Step 1: Sign Up for Emergency Notifications
Step 2: Prepare my Home and Family for Evacuation
Step 3: Make a To-Go Bag and Disaster Supplies Kit
Step 4: Understand Special Needs of Vulnerable Populations
Step 5: Prepare for Pets
Step 6: Print Evacuation Checklist
Local Emergency Notification Systems, commonly known as Reverse Dial, are used by safety officials to send phone calls, emails and texts to a specific area with a prepared message during an emergency. For example, if an area is asked to evacuate, this message will be sent to all of those residents who are in the system. Some residents might not receive these messages if the electricity fails, if the resident isn’t home during an emergency, does not have a land line, or if they have an unlisted phone number. Most systems allow residents to enter multiple forms of contact information, such as an unlisted home number, cell phone, work phone and email address into the database. The following are links on how to register in counties and areas that offer this service: ** Note** Not every county has Reverse Dial. If there is no Local Emergency please refer to your county’s emergency manager.
Residents of a fire adapted community are prepared to safely and effectively evacuate. To prepare in advance:
The to-go bag should be prepared now, before an emergency, be easily accessible and filled with at least a three day supply of items needed to help you quickly and safely evacuate your home. You may only have enough time to retrieve this bag. Essentials include:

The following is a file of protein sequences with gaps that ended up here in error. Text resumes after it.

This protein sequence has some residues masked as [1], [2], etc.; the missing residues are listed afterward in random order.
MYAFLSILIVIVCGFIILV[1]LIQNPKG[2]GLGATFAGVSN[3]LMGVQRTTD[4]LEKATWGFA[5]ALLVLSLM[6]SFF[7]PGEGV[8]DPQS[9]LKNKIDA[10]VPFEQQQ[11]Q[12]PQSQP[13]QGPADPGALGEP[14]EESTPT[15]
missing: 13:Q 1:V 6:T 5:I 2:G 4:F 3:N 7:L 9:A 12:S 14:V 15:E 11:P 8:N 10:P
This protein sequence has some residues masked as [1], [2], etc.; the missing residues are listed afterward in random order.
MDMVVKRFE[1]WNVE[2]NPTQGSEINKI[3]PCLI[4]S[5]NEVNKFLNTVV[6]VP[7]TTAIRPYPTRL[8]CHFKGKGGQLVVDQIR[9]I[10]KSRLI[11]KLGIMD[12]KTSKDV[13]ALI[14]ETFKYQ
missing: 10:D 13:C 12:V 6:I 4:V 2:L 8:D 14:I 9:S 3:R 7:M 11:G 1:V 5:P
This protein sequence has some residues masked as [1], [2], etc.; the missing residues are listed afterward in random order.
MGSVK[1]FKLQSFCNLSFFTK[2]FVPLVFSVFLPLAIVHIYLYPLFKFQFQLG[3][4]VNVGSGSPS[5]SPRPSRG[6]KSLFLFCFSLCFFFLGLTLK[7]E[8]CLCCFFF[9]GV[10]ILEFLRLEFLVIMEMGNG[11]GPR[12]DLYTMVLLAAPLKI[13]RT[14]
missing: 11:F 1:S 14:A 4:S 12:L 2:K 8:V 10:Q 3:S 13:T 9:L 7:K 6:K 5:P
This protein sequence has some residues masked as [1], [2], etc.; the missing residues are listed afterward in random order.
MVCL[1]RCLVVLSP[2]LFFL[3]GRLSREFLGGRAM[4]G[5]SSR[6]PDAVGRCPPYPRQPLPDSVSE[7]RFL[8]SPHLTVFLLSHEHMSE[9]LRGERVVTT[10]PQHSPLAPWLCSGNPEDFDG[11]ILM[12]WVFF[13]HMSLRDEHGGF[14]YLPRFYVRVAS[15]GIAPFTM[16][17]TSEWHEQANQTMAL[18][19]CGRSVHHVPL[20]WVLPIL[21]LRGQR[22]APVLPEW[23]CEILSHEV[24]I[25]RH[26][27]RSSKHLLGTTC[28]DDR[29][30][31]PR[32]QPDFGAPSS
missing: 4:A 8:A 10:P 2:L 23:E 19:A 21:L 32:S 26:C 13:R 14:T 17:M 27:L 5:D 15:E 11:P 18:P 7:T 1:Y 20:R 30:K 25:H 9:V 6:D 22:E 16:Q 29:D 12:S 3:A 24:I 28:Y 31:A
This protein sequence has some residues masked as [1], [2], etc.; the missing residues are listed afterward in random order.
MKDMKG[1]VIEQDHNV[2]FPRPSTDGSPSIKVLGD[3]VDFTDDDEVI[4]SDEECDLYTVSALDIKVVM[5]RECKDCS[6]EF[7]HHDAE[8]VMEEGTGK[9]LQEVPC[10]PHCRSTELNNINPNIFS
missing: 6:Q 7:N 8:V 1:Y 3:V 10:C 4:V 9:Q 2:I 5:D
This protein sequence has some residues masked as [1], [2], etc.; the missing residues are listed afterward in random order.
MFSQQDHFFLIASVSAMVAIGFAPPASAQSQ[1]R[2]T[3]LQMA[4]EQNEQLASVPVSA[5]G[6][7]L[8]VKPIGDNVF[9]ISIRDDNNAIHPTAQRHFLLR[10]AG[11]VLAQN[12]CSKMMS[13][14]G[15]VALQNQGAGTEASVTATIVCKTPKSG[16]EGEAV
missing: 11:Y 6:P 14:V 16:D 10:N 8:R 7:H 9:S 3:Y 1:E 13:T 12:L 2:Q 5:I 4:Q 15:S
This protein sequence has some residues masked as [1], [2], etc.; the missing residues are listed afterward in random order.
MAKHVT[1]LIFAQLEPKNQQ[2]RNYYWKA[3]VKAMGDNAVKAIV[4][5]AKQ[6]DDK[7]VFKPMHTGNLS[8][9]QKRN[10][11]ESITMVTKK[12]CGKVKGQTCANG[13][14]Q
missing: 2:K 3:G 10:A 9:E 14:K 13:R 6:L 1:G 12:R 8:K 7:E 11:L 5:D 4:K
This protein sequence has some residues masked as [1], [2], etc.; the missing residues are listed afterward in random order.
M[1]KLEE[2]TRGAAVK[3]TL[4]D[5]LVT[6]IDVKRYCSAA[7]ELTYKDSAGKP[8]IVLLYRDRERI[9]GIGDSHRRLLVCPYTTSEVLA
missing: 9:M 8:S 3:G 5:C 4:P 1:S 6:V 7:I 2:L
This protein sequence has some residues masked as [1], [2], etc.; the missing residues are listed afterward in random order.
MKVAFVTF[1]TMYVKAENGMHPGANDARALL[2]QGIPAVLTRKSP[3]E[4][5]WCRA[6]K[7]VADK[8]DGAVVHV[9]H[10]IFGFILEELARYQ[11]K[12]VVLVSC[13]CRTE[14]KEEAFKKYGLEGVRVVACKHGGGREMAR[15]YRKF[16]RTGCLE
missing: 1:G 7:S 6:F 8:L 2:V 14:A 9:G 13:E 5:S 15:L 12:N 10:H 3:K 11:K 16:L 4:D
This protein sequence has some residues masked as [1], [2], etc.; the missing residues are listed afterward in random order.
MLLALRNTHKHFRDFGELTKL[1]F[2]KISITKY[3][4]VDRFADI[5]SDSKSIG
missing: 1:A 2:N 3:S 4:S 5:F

If you anticipate an extended evacuation at an emergency shelter or your family is returning to a home without functioning electricity and water, these additional items for a disaster supplies kit will prove helpful:
Prepare to address the special needs of vulnerable populations, including the elderly, people with medical problems and people with certain disabilities.
Prepare to address the needs of your pets if you have to evacuate.
Remember, there is nothing you own worth your life! Please evacuate immediately when asked by fire or law enforcement officials. If you are concerned, don’t wait to be asked to leave. Drive slowly, turn on your vehicle headlights and stay as far to the right side of the road as possible. Always register with official personnel when you arrive at a shelter. Print this Wildfire Evacuation Checklist and, if you have time, use it as a guide to evacuate quickly and safely.
Kay, M., 2020, 6 Steps To Create an Evacuation Plan, Extension | University of Nevada, Reno
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